• I think Cvs are important for translators, but we have to adapt it to our needs, the type of vacancy/job and even to the area in the translation industry. I created my own “style” or type of CV and some months ago I was invited to have an interview because of the originality of my CV. So, I really think it is very important to rely on a (good and original) CV.
    • As I am still a translation and interpreting student, so little water has passed over the bridge so far, but I think a cv is really important for all professionals and especially for translators and interpreters. Through this one, we show our skills, capacities, competences and all what we can do as human beings.

    Thanks to all contributors! What is your opinion on CVs for translators? Are you using a CV? Do you think there are other, more effective tools?


    1. Riccardo Schiaffino (@RSchiaffino) , on Aug 14, 2013 at 21:27 Reply

      Not sure I understand that bar graph. The question is “How important is a CV in marketing your services”. I assume that the y axis measures the number of respondents, but what does the x axis measure? Is “1 = very important”, or “1=not important at all”?

      • Marta Stelmaszak , on Aug 14, 2013 at 22:38 Reply

        Hi Riccardo! sorry, it was clear to me but it’s obviously not clear at all if you look at the graph. 1 = I hardly ever rely on my CV, 3 = I usually market my services with my CV

    2. Eve Bodeux , on Aug 22, 2013 at 19:03 Reply

      Hi – interesting article. I personally think it depends on who your “client” is. If it is an end client, I never send what we think of as a “CV” in our industry. I send a “consulting profile” describing what I can do for them, along with a proposal if appropriate. I also customize my profile for each client. It is a one page doc with my photo. I want to make them feel I can help them solve their problem as opposed to giving the impression that I am “asking for a job/project”. If I apply to work with translation agencies, I do submit a more standard CV since that is normally what they expect (especially if I do not have an introduction or referral to the agency staff). I want to make it easy for them to have the info they (think they) want at their finger tips.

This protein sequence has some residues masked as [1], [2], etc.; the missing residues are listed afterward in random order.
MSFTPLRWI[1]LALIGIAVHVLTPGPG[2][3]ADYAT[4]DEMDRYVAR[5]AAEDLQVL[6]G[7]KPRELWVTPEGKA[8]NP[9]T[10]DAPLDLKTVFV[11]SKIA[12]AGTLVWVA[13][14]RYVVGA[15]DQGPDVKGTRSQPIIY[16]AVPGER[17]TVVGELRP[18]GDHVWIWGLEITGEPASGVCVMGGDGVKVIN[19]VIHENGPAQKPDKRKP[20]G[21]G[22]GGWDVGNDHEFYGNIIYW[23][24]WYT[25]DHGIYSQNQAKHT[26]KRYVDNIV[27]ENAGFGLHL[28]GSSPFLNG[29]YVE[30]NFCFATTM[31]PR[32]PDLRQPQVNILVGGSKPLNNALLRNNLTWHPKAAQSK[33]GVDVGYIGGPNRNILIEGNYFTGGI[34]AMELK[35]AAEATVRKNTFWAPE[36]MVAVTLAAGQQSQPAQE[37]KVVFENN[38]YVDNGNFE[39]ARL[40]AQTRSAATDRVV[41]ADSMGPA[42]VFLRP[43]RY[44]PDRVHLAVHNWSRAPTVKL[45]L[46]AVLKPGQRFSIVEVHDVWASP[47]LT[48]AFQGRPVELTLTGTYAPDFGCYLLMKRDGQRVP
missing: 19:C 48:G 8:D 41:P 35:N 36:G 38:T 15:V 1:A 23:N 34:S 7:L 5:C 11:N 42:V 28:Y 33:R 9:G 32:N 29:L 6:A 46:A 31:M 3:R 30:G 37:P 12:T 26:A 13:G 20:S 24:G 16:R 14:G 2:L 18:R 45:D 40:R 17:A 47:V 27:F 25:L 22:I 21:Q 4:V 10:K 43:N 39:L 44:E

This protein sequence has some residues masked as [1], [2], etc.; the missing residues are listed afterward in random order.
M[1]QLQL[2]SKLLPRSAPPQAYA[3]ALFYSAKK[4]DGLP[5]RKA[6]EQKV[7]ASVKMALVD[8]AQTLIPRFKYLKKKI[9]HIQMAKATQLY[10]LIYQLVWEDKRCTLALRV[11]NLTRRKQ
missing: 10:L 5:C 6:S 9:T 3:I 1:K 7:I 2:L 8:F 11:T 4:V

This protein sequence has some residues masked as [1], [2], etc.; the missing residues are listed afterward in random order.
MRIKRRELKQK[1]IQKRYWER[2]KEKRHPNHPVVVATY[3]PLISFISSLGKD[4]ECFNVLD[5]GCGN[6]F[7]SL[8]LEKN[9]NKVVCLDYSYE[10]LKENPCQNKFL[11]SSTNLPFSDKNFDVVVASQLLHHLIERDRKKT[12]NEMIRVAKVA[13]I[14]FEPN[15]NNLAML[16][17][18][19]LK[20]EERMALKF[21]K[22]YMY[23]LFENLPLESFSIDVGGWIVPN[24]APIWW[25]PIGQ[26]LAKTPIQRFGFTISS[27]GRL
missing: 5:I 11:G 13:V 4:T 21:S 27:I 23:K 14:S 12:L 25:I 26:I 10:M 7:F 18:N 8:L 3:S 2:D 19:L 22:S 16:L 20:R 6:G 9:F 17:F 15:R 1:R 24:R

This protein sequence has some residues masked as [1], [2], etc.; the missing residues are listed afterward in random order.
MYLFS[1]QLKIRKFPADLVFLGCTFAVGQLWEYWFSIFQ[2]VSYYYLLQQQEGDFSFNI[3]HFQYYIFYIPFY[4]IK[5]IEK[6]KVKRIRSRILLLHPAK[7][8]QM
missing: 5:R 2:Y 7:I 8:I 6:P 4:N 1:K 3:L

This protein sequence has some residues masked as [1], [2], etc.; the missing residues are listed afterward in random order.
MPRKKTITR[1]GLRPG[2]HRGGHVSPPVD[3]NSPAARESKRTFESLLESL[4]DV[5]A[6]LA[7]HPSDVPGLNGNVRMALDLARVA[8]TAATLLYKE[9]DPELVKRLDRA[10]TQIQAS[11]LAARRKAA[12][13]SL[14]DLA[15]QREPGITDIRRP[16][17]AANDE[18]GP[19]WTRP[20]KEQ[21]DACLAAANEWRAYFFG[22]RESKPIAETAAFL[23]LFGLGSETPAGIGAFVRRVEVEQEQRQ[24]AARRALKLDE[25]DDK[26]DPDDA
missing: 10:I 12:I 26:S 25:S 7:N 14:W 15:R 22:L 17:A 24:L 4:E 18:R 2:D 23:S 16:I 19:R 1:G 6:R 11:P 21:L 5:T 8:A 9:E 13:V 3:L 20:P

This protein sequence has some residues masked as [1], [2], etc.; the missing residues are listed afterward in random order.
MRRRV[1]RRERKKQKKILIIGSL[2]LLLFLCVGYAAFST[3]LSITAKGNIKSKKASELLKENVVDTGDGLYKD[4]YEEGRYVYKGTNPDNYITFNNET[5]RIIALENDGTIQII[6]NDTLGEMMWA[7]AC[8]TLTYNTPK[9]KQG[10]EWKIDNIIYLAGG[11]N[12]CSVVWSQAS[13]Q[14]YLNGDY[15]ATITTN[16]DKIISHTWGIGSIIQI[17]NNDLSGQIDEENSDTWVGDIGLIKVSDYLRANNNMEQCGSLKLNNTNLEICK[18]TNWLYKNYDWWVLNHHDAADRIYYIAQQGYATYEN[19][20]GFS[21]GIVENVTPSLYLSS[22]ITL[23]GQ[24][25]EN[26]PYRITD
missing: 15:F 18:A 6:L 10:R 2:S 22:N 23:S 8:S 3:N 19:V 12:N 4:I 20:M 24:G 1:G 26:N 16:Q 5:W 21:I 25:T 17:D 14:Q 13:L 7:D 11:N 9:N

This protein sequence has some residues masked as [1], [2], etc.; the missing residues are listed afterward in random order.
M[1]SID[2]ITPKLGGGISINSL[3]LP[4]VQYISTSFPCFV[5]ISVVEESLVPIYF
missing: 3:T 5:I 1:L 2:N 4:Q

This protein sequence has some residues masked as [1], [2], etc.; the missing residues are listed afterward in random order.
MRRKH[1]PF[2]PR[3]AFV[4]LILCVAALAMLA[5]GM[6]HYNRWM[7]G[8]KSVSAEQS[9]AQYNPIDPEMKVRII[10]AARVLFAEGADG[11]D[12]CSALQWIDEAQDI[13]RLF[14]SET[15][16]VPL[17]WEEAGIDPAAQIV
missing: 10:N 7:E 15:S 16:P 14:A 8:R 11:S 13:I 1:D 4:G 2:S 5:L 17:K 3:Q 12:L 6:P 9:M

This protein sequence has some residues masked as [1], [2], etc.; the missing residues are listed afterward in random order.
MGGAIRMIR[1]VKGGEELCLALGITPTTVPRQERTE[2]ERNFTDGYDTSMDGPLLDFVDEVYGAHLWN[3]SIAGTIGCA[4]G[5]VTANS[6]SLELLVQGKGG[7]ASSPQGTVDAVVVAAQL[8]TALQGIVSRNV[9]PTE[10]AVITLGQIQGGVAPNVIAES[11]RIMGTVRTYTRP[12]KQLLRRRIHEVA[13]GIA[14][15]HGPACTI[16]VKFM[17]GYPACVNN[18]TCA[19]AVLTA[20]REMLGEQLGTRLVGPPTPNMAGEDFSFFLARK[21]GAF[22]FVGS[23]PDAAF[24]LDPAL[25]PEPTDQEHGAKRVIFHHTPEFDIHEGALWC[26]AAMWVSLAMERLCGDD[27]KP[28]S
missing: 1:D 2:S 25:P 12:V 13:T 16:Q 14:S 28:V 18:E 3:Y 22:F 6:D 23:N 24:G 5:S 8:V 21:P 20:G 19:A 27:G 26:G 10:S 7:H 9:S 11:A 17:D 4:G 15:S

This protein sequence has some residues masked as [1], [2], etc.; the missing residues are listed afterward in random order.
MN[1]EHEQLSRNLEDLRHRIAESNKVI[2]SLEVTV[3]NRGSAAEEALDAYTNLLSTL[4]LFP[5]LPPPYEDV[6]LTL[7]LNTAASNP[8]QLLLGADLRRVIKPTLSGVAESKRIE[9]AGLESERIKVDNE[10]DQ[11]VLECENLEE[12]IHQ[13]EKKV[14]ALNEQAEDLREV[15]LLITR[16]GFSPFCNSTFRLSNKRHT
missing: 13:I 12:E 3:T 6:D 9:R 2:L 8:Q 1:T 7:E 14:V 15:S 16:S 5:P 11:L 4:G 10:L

• Marta Stelmaszak , on Jan 3, 2015 at 23:44 Reply

        Thank you, Eve, and I believe it’s a good strategy 🙂

    3. Lukasz Gos , on Oct 11, 2013 at 13:26 Reply

      Having a CV is not really a cry for employment like some freelance translators seem to think. All sorts of important people have CVs, it doesn’t make you a job applicant. On the other hand, you can live without one. I don’t have one on my website, actually, though I do on Proz.com